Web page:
The group Cube of Truth held a silent multi-media protest at the Langley Ribfest on Friday evening. (Heather Colpitts/Langley Advance Times)

VIDEO: Langley Ribfest met with protesters

Groups that oppose the event for various reasons plan to be on site each of the three days.

Environmental and animal welfare groups plan to protest Langley Ribfest each of its three days.

The Rotary Clubs of Langley host the charity fundraiser Friday through Sunday at McLeod Athletic Park. The event includes public tastings and competition between barbecue groups. The 2018 Ribfest raised $60,000 for Rotary causes. Rotary and other service clubs in other communities have also hosted Ribfest fundraisers. A few of those events have attracted protesters.

“Langley Rotary, along with chapters throughout the province will be going ahead with planned event Ribfest this weekend, despite hearing from concerned citizens that the event celebrates the second-largest contributor to climate emergency, animal agriculture; promotes the consumption of a Group 1 carcinogen; and is being supplied by Johnston’s Meats, who have been linked to Excelsior Hog Farm, currently under investigation by the BCSPCA for animal abuse and mistreatment,” said Natalia Sotlar, with Earthlings Against Ribfest.

The protesters say the event has several concerning aspects. Langley Township declared a climate change emergency recently yet is one of the sponsors of the local Ribfest.

As well, there are concerns about animal welfare and the impact of animal agriculture on the environment, the protesters said.

“On June 20, a group of concerned citizens, along with the group Earthlings Against Ribfest, met with the Langley Rotary chapter to discuss the above concerns,” Sotlar added. “Subsequent to an email sent to Rotary and Ribfest sponsors, the meeting outlined the concerns in this release. Langley Rotary thanked the attendees, and stated they would take the matter under advisement.”

The event Aug. 16 to 18 flies in the face of Rotary’s works on a global and local scale, the protesters claim. Rotary efforts include fighting disease, providing clean water, promoting peace, sanitation and hygiene, and assisting disaster response.

The protester’s statement goes on to say that the World Health Organization has classified red meat as a Group 2A carcinogen and processed meat is classed as a Group 1A carcinogen.

Pauline Buck, president of the Aldergrove Rotary Club, said a small group of people protested at last year’s event for a brief period of time.

“Last year the protesters were peaceful and respectful,” she said.

Organizers are hoping this year’s protesters follow suit. She added that they will have to agree to disagree and doesn’t think the protests will keep people from attending.

“We understand that not everybody is in favour of everything,” Buck said. “…That’s one of the wonders of living in a democracy.”

Johnston Meats website says it has clear expectations for its suppliers: “At Johnston’s, we have a clear standard of care for all animals that are raised to be delivered to Johnston’s. The B.C. producers are pleased to meet our high standards of animal care and we are happy to work with the producers to assist them in achieving these standards.”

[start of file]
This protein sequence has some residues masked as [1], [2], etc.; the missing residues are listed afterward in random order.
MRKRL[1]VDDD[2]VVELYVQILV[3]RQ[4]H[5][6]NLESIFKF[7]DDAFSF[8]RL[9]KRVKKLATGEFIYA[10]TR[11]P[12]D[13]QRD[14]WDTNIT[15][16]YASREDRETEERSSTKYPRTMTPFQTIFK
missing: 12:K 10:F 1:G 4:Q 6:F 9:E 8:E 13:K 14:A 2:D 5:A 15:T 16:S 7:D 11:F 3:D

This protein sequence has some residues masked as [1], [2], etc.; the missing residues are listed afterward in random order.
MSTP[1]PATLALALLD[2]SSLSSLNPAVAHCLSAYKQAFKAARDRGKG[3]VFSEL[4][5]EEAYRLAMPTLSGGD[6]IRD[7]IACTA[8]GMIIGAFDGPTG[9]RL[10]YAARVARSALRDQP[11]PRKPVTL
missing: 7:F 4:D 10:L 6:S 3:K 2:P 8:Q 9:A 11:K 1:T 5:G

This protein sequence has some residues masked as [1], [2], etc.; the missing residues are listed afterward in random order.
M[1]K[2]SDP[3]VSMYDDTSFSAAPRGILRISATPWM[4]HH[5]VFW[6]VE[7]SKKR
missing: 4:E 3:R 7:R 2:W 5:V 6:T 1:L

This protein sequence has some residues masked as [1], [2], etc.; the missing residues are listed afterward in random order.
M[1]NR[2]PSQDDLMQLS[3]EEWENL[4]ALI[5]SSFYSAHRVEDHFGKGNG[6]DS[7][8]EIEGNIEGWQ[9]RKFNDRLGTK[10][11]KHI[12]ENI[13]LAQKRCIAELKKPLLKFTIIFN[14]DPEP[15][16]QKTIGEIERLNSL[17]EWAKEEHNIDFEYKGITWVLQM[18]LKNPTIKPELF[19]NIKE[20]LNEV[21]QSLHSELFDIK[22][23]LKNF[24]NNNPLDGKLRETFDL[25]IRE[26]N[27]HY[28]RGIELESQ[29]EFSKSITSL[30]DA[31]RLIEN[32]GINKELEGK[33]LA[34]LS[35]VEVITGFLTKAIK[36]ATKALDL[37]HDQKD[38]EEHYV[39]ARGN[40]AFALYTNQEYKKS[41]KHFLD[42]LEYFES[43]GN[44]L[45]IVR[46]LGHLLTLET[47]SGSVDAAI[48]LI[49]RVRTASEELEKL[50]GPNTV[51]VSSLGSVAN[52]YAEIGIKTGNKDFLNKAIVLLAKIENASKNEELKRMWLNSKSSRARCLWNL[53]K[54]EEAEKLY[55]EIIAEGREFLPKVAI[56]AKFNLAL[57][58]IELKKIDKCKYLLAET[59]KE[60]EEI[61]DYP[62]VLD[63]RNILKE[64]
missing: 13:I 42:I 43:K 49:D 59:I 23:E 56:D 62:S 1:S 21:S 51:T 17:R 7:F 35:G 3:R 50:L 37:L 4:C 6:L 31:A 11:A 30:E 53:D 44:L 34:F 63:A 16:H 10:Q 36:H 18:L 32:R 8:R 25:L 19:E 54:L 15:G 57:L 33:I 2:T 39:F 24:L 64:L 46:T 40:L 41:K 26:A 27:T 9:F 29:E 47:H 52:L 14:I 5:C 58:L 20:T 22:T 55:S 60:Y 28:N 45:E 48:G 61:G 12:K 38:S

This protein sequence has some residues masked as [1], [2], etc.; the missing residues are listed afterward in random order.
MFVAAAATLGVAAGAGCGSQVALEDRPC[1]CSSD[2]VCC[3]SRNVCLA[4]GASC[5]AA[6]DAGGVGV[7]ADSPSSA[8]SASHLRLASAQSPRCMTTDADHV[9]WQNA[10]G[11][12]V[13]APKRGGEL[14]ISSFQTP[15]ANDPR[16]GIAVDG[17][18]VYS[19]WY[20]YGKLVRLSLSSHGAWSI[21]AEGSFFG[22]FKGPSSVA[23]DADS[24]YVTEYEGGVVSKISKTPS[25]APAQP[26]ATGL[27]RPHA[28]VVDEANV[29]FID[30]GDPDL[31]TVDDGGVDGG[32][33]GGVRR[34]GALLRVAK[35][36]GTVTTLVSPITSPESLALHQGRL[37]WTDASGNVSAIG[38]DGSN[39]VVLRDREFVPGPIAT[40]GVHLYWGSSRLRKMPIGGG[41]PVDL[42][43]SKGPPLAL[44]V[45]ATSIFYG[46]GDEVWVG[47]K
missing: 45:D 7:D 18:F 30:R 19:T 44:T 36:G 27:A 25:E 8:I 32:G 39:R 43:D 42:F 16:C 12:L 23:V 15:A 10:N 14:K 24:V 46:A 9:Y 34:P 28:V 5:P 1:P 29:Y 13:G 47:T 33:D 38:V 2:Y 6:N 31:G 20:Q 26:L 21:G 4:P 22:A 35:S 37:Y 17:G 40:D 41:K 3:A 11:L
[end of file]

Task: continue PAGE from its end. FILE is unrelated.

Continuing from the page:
Protesters with Cube of Truth had announced a silent protest Friday, Aug. 16 from 6 to 9 p.m.

The Saturday protest is by Langley Pig Save and is planned for Saturday from 4 to 7 p.m.

Sunday’s event is noon to 2 p.m. and hosted by Direct Action Everywhere.

Get local stories you won't find anywhere else right to your inbox.
Sign up here

Just Posted

Hat-trick performance helps Clippers prevail on home ice

Liam Ryan scores three, Steven Agriogianis gets overtime winner

Robbie Burns Day recognized with bagpipes and haggis

Nanaimo celebrates life and works of 18th-century poet

Licensed cannabis store opens in Nanaimo’s north end

Mood Cannabis Company’s Metral Drive location opened Jan. 18

Two women struck by vehicle at Nanaimo intersection

One woman taken to hospital with possible broken bones

Nanaimo school district to explore trustee wage increases, benefits

SD68 staff compile report comparing trustee remuneration with five similar school districts

Women take centre stage at NHL all-star skills competition

Canada beat the United States 2-1 in a spirited 3-on-3 game between female players Friday night

BCLC opens novelty bet on Harry and Meghan moving to the west coast

Meanwhile, real estate agency points to four possible homes for the family

Canada slips in global corruption ranking in aftermath of SNC-Lavalin scandal

The country obtained a score of 77, which places it at the top in the Americas

Wuhan bans cars, Hong Kong closes schools as coronavirus spreads

Hong Kong leader Carrie Lam said her government will raise its response level to emergency, highest one

B.C.’s oldest practising lawyer celebrates 100th birthday, shares advice

Firefighters bring Constance Isherwood a cake with 100 birthday candles

Vernon woman suing McDonald’s for spilled coffee

Woman seeking nearly $10K, says employee failed to put lid on properly

Diners’ health tax not catching on in B.C., restaurant group says

Small businesses look for options to cover employer health tax

Beefs & Bouquets, Jan. 23

To submit a beef or a bouquet to the Nanaimo News Bulletin, e-mail editor@nanaimobulletin.com

Most Read